Hasegawa 1/72 OP-2E Neptune Build Review
By Fotios Rouch
|Date of Review||November 2009||Manufacturer||Hasegawa|
|Kit Number||00897 + Aftermarket Items||Primary Media||Styrene|
|Pros||Beautiful detail||Cons||In-Country Conversion is out of production and crude by current standards|
|Skill Level||Advanced||MSRP (USD)||$48.95|
The need to disturb logistic support to the People's Army of Vietnam trucking through the Ho Chi Minh Trail created a covert operation called Igloo White. This was a USAF operation that started in 1968 and ended in 1973. Prior to that the same combat mission was carried out by 12 OP-2Es from the Navy Squadron VO-67 from November 1967 to June 1968.
The OP-2E project was started in 1967 when 12 SP-2E Neptunes were sent to China Lake to become OP-2Es. The conversion had the MAD boom removed and in the bulkhead that was revealed there was a Chaff Dispenser installed for defensive purposes. Under the nose an AN/APQ-131 radar was installed and under the rear fuselage a rear view camera was installed. The front observer position was replaced with a Norden bomb sight setup making the OP-2E the last classic Norden bomber. The huge belly radar was also removed. The canopy was also modified to a more streamlined design since the pilots did not need the bulbous maritime observation style canopy.
The airframe was armored to protect the crew. To carry its mission the OP-2E was equipped with underwing pylons that could carry MERs loaded with ADSID - Air Delivered Seismic Intrusion Detectors. These detectors would be dropped along the Ho Chi Minh Trail where they would plant themselves in the soil and transmit info when passing truck traffic would be detected. The OP-2E was also used as a gunship with downward aiming SUU-11 gunpods under the wings and gunner positions at the waist windows.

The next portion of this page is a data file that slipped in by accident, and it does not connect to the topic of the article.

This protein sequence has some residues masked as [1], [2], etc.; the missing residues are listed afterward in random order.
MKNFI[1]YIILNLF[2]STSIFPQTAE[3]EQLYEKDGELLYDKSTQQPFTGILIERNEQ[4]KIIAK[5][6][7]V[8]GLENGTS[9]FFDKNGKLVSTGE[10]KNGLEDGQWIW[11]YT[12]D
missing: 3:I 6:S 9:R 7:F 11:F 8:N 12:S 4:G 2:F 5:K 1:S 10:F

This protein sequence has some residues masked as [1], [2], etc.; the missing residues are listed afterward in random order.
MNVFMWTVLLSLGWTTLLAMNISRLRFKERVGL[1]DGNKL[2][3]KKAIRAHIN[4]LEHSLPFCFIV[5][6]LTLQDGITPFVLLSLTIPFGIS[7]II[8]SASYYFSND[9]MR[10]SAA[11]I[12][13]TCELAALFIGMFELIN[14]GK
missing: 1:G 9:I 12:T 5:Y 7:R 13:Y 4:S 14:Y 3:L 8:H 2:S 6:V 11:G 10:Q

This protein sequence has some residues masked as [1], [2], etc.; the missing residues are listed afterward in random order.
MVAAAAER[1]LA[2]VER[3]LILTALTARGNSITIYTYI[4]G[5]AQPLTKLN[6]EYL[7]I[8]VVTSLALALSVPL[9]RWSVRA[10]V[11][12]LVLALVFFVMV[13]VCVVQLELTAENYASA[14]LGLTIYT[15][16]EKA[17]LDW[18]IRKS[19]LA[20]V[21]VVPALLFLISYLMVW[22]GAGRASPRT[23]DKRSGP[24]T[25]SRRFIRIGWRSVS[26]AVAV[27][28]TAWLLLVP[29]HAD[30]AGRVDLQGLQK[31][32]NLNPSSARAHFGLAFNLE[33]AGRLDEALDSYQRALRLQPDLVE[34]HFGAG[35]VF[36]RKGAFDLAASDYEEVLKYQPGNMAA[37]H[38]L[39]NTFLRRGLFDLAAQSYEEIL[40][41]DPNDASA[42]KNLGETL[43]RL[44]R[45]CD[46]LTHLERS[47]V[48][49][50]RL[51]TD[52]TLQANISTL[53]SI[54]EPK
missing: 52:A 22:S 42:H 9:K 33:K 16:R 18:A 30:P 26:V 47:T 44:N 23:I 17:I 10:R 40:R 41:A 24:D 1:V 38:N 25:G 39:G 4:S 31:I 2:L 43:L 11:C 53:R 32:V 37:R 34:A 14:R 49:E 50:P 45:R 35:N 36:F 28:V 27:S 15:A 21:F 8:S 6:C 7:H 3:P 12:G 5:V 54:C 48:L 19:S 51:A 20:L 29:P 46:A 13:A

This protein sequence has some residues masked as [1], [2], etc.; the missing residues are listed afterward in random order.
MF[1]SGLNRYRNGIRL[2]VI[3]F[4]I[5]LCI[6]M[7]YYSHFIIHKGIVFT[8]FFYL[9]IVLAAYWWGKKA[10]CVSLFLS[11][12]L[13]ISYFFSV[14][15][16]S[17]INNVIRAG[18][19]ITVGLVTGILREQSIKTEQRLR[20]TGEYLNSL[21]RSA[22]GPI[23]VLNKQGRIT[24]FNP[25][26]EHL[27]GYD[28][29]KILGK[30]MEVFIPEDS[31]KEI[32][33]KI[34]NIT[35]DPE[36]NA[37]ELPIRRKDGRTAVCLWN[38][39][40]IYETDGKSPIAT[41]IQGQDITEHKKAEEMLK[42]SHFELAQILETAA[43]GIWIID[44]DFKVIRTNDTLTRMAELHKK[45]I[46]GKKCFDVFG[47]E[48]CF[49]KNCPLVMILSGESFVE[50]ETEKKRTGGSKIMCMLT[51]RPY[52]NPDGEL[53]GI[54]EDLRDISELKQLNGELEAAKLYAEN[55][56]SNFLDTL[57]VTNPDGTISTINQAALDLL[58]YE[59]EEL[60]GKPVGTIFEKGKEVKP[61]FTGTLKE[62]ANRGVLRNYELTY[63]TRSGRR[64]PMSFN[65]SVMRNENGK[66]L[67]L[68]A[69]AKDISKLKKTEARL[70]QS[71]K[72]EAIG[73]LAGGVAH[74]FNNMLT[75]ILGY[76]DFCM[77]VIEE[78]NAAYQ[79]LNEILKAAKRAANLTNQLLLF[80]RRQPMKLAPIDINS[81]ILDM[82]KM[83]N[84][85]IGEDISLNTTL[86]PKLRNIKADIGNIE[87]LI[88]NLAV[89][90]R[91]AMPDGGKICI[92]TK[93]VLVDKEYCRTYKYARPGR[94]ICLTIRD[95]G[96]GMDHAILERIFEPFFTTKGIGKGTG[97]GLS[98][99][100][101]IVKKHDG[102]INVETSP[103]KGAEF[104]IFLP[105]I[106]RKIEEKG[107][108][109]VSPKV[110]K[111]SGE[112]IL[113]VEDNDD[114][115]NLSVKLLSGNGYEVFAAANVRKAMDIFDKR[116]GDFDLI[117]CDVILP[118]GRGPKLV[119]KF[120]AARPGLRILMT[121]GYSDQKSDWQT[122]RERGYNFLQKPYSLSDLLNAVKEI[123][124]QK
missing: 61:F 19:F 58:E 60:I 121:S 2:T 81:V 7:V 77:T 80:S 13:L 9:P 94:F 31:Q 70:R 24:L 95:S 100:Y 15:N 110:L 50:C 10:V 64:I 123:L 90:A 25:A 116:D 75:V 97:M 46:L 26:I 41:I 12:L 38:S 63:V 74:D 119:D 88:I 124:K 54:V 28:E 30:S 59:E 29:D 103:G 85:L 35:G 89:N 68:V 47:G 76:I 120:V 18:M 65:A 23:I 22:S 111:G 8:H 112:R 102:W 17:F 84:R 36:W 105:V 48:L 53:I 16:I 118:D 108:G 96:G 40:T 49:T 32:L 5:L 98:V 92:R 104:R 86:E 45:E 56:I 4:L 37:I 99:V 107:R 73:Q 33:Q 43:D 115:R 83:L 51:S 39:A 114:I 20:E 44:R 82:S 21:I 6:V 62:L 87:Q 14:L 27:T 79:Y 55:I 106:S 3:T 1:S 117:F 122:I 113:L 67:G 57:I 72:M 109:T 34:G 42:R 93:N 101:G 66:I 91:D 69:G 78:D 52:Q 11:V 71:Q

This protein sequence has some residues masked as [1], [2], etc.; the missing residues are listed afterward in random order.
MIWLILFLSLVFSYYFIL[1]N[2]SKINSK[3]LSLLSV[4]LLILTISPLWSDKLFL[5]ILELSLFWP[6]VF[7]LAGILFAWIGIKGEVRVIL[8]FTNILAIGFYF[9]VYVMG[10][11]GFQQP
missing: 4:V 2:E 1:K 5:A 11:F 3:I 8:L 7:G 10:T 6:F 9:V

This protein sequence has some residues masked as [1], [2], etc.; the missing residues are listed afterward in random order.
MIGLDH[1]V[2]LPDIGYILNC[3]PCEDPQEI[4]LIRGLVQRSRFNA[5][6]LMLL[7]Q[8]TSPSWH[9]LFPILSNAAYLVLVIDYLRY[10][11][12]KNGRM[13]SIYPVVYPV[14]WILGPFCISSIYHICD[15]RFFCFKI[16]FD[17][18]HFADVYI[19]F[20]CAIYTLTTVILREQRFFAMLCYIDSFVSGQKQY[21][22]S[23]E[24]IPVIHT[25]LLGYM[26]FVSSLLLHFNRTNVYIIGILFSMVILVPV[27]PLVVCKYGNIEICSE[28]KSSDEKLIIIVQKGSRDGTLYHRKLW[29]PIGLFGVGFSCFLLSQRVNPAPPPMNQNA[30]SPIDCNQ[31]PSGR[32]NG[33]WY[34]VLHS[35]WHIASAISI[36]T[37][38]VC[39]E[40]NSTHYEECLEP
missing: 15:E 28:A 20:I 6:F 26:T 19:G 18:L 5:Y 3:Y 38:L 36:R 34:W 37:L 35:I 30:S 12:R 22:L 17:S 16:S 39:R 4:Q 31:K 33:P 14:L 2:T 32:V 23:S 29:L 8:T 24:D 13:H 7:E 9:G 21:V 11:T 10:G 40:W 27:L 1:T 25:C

The VO-67 squadron and its 12 OP-2Es were based in Thailand at the Nakhon Phanom Royal Thai Air Force Base.
The OP-2E is an obscure Neptune variant and as such it has not been offered by any mainstream companies such as Hasegawa in plastic or in resin. Back in the dark ages of resin, maybe very late eighties or early nineties there was a company called In-Country Hobbies out of Mesa AZ that had tackled some obscure subjects such as the OP-2E, the TRIM AP-2H, B-26K, DC-130, etc.
I remember ordering the whole product line back then only to be shocked upon opening the little boxes and finding the worst resin molding I had ever seen! Be that as it may, almost twenty years have gone by and no one has ever released an OP-2E!
Armed with books and photos from the internet, especially the very helpful VO-67 website (http://www.vo-67.org/vo67_opening.html). I was ready to start a project that had been on the back burner for more than a decade.
In the small In-Country Hobbies cardboard box all the necessary parts were included to do the conversion. Four ADSID probes, five pylons, two MERs, the rear looking camera, the tail bulkhead with the CHAFF, the blanking plate for the missing belly radar, the front radar and a vacform canopy.